The comptroller’s main function is to disperse checks to state employees and vendors. Rauner appointed Munger to the job after the previous comptroller, Judy Barr Topinka, died in office in 2014. Mendoza and Munger are running in a special election to fill out the last two years of Topinka’s term.
This race, for a relatively obscure statewide office, has become yet another proxy battle in Rauner’s fight with Madigan.
That’s the fight in which Rauner won’t pass a budget unless Madigan passes union-busting legislation.
Munger jumped into the fray last spring when she announced that she wouldn’t disperse monthly paychecks to state legislators until they passed a budget.
As a result, legislators have only been paid twice since then. That’s not so bad for those who have second jobs, such as DuPage County Republican Jim Durkin. He’s a senior partner with the downtown law firm Arnstein & Lehr. (Durkin’s in the firm’s “municipal and government legal services” division, by the way, which, among other things, offers legal representation on tax increment financing, according to the firm’s website. Looks like Chicago Democrats aren’t the only ones feeding from the TIF trough.)
I’ll get back to Durkin in a minute. But as for Munger’s legislative paycheck thing, it’s been tough on northwest-side state rep Jaime Andrade. His main source of income comes from being a legislator, and since Munger cracked down on the legislators’ pay, Andrade’s been driving for Uber to make ends meet.
I guess you could say Andrade wouldn’t have to drive for Uber if he—and a few of his Democratic colleagues—just caved in to Rauner’s demands. But that’s like arguing if he wants to get paid, he’s got to sell out the unions.
It’s an interesting spin on pay-to-play politics—a great tradition in Illinois. But in this case, it’s get played to get paid.
Munger’s made her tough-on-legislators stance the cornerstone of her campaign—though Mendoza’s also vowing not to pay legislators until a budget’s passed. So if stiffing state legislators is your thing, it’s kind of a wash.
Instead, in search of an issue that might get voters to give a hoot about this race, Mendoza’s hammering Munger on Trump.
At the moment, Munger won’t say whom she supports in the presidential election. She says she’s too busy to even pay attention to Trump or Clinton.
“I’m really working very hard to stay out of the issues at the top of the ticket,” Munger said during the debate.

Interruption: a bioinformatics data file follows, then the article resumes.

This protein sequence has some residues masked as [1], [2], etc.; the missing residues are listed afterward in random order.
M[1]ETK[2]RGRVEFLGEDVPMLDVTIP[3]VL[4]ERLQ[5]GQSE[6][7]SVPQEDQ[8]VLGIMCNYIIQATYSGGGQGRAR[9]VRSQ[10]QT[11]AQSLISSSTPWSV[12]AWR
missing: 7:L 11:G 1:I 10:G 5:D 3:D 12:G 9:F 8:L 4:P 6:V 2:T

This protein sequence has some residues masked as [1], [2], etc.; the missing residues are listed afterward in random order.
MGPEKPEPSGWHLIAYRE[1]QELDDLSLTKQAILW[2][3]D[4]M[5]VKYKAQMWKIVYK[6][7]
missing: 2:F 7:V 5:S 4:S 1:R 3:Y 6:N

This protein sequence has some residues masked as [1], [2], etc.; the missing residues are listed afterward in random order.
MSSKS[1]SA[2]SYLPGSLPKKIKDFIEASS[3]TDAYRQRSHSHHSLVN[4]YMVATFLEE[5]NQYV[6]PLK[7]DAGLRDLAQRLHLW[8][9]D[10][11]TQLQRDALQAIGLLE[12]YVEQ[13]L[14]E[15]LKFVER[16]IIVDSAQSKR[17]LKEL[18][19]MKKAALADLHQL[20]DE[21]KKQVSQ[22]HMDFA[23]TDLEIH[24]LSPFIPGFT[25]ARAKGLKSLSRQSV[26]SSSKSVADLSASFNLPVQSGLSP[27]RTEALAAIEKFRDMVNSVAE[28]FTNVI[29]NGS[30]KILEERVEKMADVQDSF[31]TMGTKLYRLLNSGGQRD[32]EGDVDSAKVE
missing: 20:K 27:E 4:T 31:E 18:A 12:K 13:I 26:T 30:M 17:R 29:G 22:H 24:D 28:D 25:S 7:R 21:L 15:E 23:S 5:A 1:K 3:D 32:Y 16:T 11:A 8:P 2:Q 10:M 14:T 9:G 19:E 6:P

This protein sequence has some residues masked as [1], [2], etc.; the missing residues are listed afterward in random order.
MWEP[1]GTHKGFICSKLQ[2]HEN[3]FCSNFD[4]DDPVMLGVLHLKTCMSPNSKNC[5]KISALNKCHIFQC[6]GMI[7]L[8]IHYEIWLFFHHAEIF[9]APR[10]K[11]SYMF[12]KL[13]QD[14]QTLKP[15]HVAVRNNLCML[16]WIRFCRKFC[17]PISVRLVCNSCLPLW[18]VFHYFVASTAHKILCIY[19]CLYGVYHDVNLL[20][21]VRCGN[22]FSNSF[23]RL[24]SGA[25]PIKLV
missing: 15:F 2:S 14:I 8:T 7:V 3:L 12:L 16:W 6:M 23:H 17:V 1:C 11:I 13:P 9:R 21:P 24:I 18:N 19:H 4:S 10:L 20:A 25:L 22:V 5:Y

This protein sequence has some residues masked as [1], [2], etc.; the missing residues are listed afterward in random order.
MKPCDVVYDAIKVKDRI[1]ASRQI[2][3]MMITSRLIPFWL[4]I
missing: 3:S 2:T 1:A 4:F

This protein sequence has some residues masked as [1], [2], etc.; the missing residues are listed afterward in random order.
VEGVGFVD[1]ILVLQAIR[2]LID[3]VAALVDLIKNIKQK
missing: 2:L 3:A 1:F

Oh, if she were only as tough on Trump as she is on poor Jaime Andrade.
Mendoza hasn’t been impressed with Munger’s explanations. “Let’s be honest,” Mendoza said during the recent comptroller’s debate. “It takes half a nanosecond to know where you should be with Donald Trump.”
For his part, Rauner clearly views the comptroller’s office as a valuable chess piece in his fight with Madigan. Citizens for Rauner, the governor’s campaign fund-raising arm, donated $1 million to Munger’s campaign. And Bruce’s two political sidekicks—hedge fund magnate Ken Griffin and businessman Richard Uihlein—have donated $5 million and $2
In other words, Munger has raised more than $8.6 million for a relatively meaningless statewide position. Mendoza’s raised about $2.4 million, for a combined total of $11 million in this race.
“That’s an unprecedented amount for comptroller,” says Sarah Brune, executive director of the Illinois Campaign for Political Reform, a watchdog group.
In 2014, Topinka and her Democratic opponent, Sheila Simon, only raised about $1.2 million combined, according to Brune.
It’s hard to say how much money Rauner and his cronies will spend in this election cycle, because they’re not done spending it. The final disclosure statements won’t be released until January.
But the Tribune recently estimated that Rauner has already spent about $46 million of his own money—a staggering amount considering he’s not even on the ballot.
But, wait, I can hear you right now: You’re wondering, didn’t the state pass a campaign finance reform law that caps contributions?
Please, people. One more time—never use the word “reform” in relation to Illinois or Chicago politics.